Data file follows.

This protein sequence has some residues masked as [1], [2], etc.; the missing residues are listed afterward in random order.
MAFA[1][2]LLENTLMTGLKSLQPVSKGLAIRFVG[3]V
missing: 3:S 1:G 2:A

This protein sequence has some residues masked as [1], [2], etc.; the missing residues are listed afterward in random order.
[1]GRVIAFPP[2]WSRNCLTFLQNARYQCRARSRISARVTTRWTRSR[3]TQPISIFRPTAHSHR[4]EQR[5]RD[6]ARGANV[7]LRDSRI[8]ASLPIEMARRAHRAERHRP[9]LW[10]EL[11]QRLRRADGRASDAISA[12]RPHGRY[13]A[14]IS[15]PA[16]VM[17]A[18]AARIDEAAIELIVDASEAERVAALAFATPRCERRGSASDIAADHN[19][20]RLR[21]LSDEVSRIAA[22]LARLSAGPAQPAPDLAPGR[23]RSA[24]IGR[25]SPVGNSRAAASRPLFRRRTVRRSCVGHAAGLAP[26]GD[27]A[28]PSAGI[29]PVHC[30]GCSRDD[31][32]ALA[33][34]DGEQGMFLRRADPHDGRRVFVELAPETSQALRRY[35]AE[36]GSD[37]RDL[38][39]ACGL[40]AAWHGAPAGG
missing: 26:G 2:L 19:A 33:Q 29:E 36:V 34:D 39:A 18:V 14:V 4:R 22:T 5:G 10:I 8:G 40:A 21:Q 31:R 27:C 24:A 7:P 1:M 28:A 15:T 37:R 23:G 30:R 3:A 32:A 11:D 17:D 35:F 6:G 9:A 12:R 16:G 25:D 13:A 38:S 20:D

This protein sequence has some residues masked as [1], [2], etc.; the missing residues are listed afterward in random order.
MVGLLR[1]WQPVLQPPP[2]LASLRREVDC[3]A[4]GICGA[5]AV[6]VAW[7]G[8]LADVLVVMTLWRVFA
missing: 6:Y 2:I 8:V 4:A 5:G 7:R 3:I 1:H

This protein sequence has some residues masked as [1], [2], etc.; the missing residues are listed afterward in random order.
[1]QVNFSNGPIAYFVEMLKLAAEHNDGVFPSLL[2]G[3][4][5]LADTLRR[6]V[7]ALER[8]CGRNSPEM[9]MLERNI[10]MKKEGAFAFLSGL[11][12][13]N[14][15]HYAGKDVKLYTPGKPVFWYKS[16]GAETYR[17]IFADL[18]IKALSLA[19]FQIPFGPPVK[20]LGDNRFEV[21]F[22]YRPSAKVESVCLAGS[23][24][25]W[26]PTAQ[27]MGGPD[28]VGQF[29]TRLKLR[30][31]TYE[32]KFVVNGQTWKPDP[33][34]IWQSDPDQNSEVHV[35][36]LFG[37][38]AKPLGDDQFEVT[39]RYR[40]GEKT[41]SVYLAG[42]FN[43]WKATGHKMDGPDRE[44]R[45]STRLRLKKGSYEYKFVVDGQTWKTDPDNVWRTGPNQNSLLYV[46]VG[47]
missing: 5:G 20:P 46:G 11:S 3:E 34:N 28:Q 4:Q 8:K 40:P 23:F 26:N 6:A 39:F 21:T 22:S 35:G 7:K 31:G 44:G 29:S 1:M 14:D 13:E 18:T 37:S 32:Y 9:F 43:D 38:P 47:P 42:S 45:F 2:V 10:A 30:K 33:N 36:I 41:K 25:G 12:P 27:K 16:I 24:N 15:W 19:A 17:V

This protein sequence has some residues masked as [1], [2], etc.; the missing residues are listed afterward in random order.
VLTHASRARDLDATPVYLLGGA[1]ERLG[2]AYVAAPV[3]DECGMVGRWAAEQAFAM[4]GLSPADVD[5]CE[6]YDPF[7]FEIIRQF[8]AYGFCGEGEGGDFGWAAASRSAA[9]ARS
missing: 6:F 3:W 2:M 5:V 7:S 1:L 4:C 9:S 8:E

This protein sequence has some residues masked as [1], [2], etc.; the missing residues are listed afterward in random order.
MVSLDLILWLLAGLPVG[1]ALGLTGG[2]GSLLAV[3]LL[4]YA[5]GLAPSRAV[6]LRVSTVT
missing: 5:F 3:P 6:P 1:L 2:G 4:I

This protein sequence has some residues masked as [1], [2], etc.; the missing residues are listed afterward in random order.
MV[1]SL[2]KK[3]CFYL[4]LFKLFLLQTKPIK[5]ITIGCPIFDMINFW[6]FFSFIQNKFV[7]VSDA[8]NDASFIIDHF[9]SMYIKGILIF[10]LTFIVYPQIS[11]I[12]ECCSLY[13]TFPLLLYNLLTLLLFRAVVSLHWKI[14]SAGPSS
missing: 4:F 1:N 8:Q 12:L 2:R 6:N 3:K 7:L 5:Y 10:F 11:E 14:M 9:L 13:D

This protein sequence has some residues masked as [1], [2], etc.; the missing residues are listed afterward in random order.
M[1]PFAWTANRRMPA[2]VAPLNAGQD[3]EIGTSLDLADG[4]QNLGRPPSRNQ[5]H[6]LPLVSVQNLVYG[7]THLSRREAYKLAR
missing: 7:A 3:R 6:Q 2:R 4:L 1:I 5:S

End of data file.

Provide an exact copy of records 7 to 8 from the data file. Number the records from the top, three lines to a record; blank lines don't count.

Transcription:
This protein sequence has some residues masked as [1], [2], etc.; the missing residues are listed afterward in random order.
MV[1]SL[2]KK[3]CFYL[4]LFKLFLLQTKPIK[5]ITIGCPIFDMINFW[6]FFSFIQNKFV[7]VSDA[8]NDASFIIDHF[9]SMYIKGILIF[10]LTFIVYPQIS[11]I[12]ECCSLY[13]TFPLLLYNLLTLLLFRAVVSLHWKI[14]SAGPSS
missing: 4:F 1:N 8:Q 12:L 2:R 6:N 3:K 7:L 5:Y 10:F 11:E 14:M 9:L 13:D

This protein sequence has some residues masked as [1], [2], etc.; the missing residues are listed afterward in random order.
M[1]PFAWTANRRMPA[2]VAPLNAGQD[3]EIGTSLDLADG[4]QNLGRPPSRNQ[5]H[6]LPLVSVQNLVYG[7]THLSRREAYKLAR
missing: 7:A 3:R 6:Q 2:R 4:L 1:I 5:S